White Fang senses change in the air. Matt believes that White Fang has caught on to Scott's plan to leave the Klondike. Scott insists that he can't take a "wolf" with him to California and entrusts him to Matt's care.
Scott believes he can't take White Fang to California, because White Fang is too wild for society. That Scott calls White Fang a "wolf," and not a dog, emphasizes his feral nature.
When White Fang sees his master's bags packed, he howls throughout the night, just as he did over the empty Indian camp. The next morning, Scott loads his bags onto the sled, says goodbye to White Fang, and locks him up in the cabin so that White Fang won't follow him on the "long trail."
White Fang's howl represents his deep attachment to his master. Just as White Fang howled because he missed man's companionship at the Indian camp, he howls now because he will miss Scott.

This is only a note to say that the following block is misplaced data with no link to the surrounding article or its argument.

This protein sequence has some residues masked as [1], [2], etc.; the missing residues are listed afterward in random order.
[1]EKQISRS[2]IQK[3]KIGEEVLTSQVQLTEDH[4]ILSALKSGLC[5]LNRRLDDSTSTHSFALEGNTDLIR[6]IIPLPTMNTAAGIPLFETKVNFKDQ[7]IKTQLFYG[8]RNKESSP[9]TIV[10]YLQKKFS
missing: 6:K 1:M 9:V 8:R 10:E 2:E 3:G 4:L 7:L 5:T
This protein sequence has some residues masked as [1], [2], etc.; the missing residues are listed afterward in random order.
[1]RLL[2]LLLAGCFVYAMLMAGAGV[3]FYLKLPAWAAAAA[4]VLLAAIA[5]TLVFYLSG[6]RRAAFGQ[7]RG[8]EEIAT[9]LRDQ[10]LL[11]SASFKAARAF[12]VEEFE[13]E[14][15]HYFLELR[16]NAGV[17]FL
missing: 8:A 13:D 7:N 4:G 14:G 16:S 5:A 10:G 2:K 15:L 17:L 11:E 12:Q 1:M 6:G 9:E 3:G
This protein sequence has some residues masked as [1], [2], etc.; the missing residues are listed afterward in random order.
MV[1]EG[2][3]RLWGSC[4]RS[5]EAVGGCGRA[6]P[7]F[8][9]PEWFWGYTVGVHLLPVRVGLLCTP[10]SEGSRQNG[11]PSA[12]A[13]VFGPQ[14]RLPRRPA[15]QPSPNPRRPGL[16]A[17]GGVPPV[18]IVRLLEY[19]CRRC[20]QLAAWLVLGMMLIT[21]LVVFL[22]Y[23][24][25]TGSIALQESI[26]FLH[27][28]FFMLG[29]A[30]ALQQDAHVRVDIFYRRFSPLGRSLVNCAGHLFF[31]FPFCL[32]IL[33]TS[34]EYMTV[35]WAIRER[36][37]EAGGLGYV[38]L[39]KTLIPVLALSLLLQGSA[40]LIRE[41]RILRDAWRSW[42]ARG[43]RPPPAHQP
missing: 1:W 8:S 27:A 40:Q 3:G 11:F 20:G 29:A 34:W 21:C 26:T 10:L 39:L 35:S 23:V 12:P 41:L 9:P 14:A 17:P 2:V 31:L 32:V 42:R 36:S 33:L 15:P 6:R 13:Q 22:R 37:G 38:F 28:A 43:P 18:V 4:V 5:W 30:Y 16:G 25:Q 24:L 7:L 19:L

Scott is about to board the steamboat when White Fang appears on deck. Scott notices that there are cuts on his muzzle. Matt realizes that White Fang broke through the cabin's window to follow his master. Scott tells Matt he needn't write to him about White Fang, because he's taking the wolf with him to California.
White Fang shows his deep devotion to Scott by breaking out of the cabin, despite the pain it must have caused him. No barrier can hold back his love for his master. With this show of devotion he convinces Scott that he will listen to his master in California—that because of his devotion he can be domesticated.